|A doctored image of what the evening may have been.|
A fictitious "raffle" for a supposed "Kindle" lured large crowds to the event, but no raffle drawing ever took place, leaving one student wondering if she really was acting prematurely when she set fire to her entire paperback collection as a method of "pre-gaming."
Efforts must have succeeded, as the lecture drew a crowd of 10,479 students and 1,165 faculty, or roughly everyone on campus but a single freshman. When asked to comment, the individual (whose identity will remain hidden, but whose Facebook ID is available by request), stated, "I just, I couldn't find Cohen Auditorium. I still kinda don't know where anything is around here." Said student then proceeded to wander off campus in search of the elusive "gym."
When pressed for comments, the Bacows revealed that the individuals masquerading as journalists had never written witty graffiti on the bathroom stalls of Dewick, let alone worked for a national publication. The two graduate students performing the roles of Onion "writers" cut together screenshots, videos, and headlines from public Onion Archive material in order to create the illusion of having worked at the publication's office.
|Independent research dug up by the grad students|
Bacow's facade was not merely for show; the actual Onion publication was persuaded to donate $33 million to the university in exchange for the free, well-advertised, and student-organized publicity being given to the publication. The endowment came at a price, as the event organizers were required to shamelessly delay the beginning of the presentation for 15 minutes while nothing but the official Onion logo was projected onto a 50-square-foot screen, inconspicuously name-drop book titles during the Q&A session (achieved with the help of planted audience members), and embed subliminal consumer messages in presidential addresses (cleverly disguised, in fact, as embedded subliminal messages).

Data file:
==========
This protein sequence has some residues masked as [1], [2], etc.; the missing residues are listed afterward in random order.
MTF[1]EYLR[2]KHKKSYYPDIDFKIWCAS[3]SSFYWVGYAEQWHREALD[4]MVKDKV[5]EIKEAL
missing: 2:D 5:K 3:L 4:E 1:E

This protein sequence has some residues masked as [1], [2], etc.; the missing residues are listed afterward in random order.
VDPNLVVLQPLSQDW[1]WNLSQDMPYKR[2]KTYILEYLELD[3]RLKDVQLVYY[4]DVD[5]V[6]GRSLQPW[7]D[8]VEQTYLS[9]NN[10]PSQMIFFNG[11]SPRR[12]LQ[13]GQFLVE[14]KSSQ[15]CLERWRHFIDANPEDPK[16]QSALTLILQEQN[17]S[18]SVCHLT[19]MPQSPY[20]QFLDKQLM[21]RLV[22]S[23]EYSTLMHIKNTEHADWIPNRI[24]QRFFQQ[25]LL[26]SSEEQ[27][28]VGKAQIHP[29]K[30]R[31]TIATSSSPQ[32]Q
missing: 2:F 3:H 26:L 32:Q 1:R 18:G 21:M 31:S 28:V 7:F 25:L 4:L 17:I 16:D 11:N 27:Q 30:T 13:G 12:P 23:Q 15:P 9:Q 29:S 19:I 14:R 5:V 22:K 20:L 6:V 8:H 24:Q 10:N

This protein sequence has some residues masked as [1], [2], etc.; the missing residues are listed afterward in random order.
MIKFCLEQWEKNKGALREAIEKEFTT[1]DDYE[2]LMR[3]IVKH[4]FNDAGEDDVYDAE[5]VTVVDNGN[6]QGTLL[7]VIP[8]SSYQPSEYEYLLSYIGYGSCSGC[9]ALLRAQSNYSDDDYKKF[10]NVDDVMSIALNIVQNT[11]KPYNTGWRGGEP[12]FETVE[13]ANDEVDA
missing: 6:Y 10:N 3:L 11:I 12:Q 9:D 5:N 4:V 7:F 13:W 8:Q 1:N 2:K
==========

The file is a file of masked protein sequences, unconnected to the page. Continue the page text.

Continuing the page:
A spokesman for The Onion denied not only their endorsement, but also the very existence of the event, insisting that they "would never allow the most dangerous campus in Boston to sponsor, pretend to sponsor, or think about sponsoring" their publication. Reports of said spokesman being assaulted with wrench-like objects recently circulated tufts.edu mailboxes, courtesy of of TUPD. The department also took the opportunity to test the emergency texting system, the emergency messenger pigeon system, and the emergency in-person singing telegram system. When telegram-deliverers and pigeons alike were prevented from piggy-backing into South Hall to deliver their messages, FIRE instantly promoted the campus to #11 on the anti-free-speech list. The university expects PETA to soon follow suit with anti-pigeon allegations.
In other news, the Tufts Zamboni has been bought out by Peacelight, whose following exploded to upwards of 3,600 readers per day as a result of this post.